Thursday, August 2, 2012

Journal 6

Ten Reasons to Get Rid of Homework (and five alternatives)

Spencer, J. (2011, September 19). Ten reasons to get rid of homework (and five alternatives). Retrieved from 

Summary: John Spencer suggests that we need to get rid of homework because children should be spending more time doing other things than working on assignments by themselves. His reasoning, on top of many other things is that many children do not have the assistance of their parents to help with concepts they do not understand. Many others are helping out their single parents by babysitting their younger siblings. He also points out that many high school age children are busy with extra curricular activities and should be able to enjoy them without having homework to interfere. My favorite point he makes is that "Most homework is bad". I find this to be very true. Many teachers will send their students home with a packet that they got out of a meaningless textbook. 

Five Alternatives to homework:

1. Ask students to reflect on their day in that particular class. Maybe they can address what they learned, how they were feeling, if they felt particularly tired or fatigued. Or maybe the teacher can assign one question that is open ended for the students to answer that day. The point is for the students to go home and think about what they learned, not assign them more practice drills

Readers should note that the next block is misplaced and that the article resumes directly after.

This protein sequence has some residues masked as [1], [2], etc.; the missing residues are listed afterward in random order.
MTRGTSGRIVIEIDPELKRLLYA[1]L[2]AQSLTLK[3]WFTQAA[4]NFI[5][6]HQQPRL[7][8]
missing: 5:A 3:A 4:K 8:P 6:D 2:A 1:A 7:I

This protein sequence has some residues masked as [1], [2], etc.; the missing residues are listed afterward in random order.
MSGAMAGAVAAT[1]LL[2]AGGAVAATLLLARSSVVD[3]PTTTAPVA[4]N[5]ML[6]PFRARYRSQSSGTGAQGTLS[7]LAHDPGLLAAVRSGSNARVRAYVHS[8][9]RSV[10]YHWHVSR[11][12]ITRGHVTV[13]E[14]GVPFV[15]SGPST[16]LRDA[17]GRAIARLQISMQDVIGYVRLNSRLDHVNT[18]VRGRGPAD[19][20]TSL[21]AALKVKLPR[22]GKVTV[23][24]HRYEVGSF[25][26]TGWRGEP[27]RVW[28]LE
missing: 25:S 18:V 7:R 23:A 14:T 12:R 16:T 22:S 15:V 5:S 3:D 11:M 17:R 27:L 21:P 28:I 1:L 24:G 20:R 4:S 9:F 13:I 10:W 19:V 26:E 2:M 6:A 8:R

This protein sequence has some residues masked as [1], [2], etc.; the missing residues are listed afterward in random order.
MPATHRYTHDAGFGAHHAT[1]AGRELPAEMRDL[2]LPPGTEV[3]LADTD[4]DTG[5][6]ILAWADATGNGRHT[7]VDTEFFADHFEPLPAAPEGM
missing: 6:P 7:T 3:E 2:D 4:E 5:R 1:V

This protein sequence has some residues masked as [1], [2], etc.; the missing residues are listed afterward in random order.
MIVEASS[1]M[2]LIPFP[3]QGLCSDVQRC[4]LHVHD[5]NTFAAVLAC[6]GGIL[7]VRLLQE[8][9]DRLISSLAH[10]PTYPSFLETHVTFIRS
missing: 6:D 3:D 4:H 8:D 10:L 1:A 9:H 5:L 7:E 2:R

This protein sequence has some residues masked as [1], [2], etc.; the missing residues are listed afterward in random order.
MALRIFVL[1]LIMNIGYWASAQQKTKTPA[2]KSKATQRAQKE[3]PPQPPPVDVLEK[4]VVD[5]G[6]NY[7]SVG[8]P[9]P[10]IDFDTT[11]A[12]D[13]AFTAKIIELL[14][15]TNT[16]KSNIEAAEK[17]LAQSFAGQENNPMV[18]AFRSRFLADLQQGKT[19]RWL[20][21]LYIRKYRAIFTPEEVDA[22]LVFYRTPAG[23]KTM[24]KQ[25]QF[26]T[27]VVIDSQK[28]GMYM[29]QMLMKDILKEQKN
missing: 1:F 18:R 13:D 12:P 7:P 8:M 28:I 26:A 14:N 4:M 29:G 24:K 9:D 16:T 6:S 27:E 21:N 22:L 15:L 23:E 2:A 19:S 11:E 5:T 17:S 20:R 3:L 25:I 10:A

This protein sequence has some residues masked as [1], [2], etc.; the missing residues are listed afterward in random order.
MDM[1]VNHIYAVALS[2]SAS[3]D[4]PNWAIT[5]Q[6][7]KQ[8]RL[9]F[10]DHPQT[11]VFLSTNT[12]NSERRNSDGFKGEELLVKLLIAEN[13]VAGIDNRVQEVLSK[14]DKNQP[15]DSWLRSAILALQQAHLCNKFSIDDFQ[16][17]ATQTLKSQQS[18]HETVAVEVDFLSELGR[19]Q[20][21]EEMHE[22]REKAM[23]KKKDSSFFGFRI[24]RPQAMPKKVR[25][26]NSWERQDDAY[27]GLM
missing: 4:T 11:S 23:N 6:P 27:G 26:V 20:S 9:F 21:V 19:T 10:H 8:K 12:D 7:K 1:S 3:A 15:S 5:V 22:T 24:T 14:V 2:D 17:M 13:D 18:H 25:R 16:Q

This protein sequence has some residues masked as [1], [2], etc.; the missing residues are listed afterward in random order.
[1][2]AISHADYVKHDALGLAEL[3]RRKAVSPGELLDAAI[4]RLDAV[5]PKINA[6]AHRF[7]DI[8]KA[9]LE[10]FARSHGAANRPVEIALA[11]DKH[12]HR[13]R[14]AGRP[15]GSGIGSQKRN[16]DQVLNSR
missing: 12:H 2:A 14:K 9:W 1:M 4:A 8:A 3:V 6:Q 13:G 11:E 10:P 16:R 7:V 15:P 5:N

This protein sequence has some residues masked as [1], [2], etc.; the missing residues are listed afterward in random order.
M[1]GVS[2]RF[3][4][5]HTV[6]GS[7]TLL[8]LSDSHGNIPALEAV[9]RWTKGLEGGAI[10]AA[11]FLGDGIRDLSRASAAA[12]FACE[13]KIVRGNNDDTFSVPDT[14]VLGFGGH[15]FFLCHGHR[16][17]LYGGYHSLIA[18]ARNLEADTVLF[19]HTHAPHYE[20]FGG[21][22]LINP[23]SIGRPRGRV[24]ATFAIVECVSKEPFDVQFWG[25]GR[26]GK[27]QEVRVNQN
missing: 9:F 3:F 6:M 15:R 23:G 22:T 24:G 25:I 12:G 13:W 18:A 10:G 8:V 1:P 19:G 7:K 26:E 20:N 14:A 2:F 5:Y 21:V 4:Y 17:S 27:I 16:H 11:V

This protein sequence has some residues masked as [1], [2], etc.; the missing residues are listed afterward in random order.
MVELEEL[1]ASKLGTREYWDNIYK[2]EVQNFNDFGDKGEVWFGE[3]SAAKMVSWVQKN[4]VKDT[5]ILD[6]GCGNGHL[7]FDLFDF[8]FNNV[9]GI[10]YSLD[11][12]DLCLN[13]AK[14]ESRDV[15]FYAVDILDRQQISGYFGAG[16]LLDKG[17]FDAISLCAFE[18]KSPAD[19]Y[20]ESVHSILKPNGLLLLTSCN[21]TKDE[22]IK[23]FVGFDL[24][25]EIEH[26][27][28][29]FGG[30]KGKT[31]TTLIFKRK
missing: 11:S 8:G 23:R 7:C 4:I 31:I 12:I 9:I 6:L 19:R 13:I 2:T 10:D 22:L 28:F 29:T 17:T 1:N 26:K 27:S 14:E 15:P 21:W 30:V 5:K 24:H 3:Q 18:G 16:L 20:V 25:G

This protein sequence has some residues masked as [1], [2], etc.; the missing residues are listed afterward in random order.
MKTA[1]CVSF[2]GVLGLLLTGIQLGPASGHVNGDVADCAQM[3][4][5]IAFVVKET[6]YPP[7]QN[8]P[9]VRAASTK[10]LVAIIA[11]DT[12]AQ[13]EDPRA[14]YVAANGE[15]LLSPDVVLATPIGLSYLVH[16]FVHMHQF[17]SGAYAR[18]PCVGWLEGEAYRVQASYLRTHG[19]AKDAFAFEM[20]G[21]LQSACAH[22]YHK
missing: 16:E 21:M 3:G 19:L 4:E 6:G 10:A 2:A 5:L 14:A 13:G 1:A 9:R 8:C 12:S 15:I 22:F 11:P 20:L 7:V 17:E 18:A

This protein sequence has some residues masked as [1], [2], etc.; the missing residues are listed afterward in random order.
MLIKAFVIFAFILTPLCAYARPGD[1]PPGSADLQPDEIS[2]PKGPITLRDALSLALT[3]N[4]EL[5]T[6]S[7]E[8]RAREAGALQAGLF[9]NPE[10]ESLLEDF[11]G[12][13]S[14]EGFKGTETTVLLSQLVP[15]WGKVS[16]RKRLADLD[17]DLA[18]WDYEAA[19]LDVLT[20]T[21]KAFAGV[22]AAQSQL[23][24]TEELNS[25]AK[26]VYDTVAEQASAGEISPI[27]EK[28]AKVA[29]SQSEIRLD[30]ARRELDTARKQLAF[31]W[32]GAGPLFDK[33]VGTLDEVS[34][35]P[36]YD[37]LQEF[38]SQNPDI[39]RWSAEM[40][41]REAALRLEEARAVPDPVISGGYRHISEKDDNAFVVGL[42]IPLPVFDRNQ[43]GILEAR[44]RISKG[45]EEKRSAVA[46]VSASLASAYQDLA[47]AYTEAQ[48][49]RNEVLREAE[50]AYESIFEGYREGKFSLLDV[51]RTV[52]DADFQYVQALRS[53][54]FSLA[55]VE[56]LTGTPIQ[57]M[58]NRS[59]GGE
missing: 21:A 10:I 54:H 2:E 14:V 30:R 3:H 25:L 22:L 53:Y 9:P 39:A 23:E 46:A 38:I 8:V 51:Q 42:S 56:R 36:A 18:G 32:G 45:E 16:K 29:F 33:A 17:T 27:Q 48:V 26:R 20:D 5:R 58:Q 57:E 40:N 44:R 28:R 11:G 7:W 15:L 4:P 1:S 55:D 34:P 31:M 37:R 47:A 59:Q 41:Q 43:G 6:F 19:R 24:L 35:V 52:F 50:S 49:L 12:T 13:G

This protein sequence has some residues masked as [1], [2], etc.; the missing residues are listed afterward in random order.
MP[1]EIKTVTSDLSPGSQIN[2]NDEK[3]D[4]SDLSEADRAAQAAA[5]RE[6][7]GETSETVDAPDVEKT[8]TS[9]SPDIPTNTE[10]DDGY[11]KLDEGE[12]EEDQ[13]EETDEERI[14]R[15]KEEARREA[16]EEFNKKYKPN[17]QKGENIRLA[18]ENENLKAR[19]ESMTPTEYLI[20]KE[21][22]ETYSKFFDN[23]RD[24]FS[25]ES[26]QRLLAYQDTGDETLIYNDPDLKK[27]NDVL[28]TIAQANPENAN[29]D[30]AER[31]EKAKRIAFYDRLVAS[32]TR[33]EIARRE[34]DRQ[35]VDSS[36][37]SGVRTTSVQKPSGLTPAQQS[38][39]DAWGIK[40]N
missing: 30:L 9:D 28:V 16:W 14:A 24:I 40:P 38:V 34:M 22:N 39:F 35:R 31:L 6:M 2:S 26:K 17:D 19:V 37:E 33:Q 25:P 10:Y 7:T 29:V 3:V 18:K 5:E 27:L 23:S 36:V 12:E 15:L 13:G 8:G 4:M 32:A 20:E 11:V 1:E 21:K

2. Send the students home with efficient study guides to prepare them for quizzes and tests. After all, I know I want to see my students succeed. I would love it if all of my class could get A's. There needs to be a new wave of learning that doesnt revolve around points from correct or incorrect answers. I remember I took a Spanish grammar class, I would do every single assignment but he would grade the homework. Many assignments I ended up with an "F". It felt very defeating.

3. Have the students relate what they learned in class that day to a real world situation. Instead of sending them home with a packet, have them write you a paragraph explaining how they think the lesson could be incorporated into daily life. 

4. Have the students do real research, but teach them how. I remember doing tons of meaningless projects in my classes. Many of them, I was only going through the motions for the grade. Rather than forcing me to read 600 pages a month, have the whole class analyze an important piece of literature together. Tell them to research the author, and their method of operations. (Again there are no right or wrong answers)

5. Try to get the kids emotional about something by letting them talk about themselves. In Spanish class, let them cook their favorite meal and give the recipe to the class in Spanish. In English class, let them relate a character to themselves and explain why. The easiest way to get kids to talk is by appealing to their emotions.  

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